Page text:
Hong Kong Special Administration Region - Chief Executive
繁體简体列印Default Font SizeLarger Font SizeLargest Font Size
Press Releases
Speeches and Articles
Photos and Videos
Executive Council
Site Map
My Blog
Government House
Brand HK
Level Double-A conformance, W3C WAI Web Content Accessibility Guidelines 2.0
Web Accessibility Recognition Scheme

Development of veterinary medicine and other professional fields

This afternoon, I attended a ceremony in recognition of the donation of $100 million by Dr Li Dak Sum for the establishment of the "Li Dak Sum & Yip Yio Chin Development Fund for Veterinary Medicine". The Fund will support the development of the School of Veterinary Medicine at City University of Hong Kong (CityU).

Dr Li is a successful entrepreneur. While building up his business, he never forgets contributing to society and the country. He well deserves our respect.

Nowadays many of our diseases originate from animals, but our scientists knew little about it. Moreover, animals are a major source of food for human beings. A better understanding of the biology of animals is therefore conducive to the improvement of food safety and the prevention of emerging diseases. Hong Kong and other places in south China are densely populated, and thus there are frequent contacts between people and animals. Some outbreaks of diseases in the past, including SARS and avian flu, were closely related to animals. By integrating human, veterinary and environmental research, CityU's School of Veterinary Medicine is set to make a significant contribution to food safety and public health in Hong Kong and the neighbouring region.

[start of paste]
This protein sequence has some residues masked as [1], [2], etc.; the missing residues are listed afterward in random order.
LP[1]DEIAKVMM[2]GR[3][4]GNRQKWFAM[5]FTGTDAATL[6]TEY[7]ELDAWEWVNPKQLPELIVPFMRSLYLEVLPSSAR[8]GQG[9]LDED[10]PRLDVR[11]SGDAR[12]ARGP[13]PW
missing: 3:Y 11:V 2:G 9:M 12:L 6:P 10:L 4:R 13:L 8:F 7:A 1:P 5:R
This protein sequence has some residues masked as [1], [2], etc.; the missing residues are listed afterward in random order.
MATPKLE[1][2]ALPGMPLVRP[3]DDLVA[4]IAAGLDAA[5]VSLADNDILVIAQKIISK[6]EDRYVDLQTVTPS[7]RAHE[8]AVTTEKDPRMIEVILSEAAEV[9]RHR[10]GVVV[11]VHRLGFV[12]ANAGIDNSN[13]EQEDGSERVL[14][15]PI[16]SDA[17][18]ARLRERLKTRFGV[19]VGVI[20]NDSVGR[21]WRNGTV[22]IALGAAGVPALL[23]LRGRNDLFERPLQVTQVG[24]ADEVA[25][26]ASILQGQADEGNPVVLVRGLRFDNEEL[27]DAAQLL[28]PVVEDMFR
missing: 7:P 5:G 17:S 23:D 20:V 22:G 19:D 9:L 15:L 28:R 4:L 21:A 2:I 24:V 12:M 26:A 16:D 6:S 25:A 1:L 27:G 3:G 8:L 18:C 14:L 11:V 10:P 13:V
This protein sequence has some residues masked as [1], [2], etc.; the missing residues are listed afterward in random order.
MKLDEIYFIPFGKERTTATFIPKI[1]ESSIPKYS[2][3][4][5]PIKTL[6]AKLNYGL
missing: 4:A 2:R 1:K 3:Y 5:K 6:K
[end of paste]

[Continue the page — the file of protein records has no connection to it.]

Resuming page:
The School of Veterinary Medicine is a collaboration between CityU and Cornell University's College of Veteri­nary Medicine, the top-ranked veterinary school in the United States. The School launched last year an interdisciplinary PhD Programme in Veterinary Sciences, and plans to offer a Master of Science Programme in Aquatic Production and Veterinary Health next year. In the long term, it will also provide a 6-year Bachelor of Veterinary Medicine Programme so as to nurture more experts in this area.  The programme will emphasize local issues that affect Hong Kong and the Mainland.

CityU's experience and the model it adopted in developing veterinary medicine set an inspiring example for the nurturing of professionals in Hong Kong. By leveraging Hong Kong's role as a "super-connector", local institutions can collaborate with leading scientific research institutes around the world to train professionals serving not only Hong Kong, but also the Mainland – especially the huge south China market – and beyond.

March 14, 2015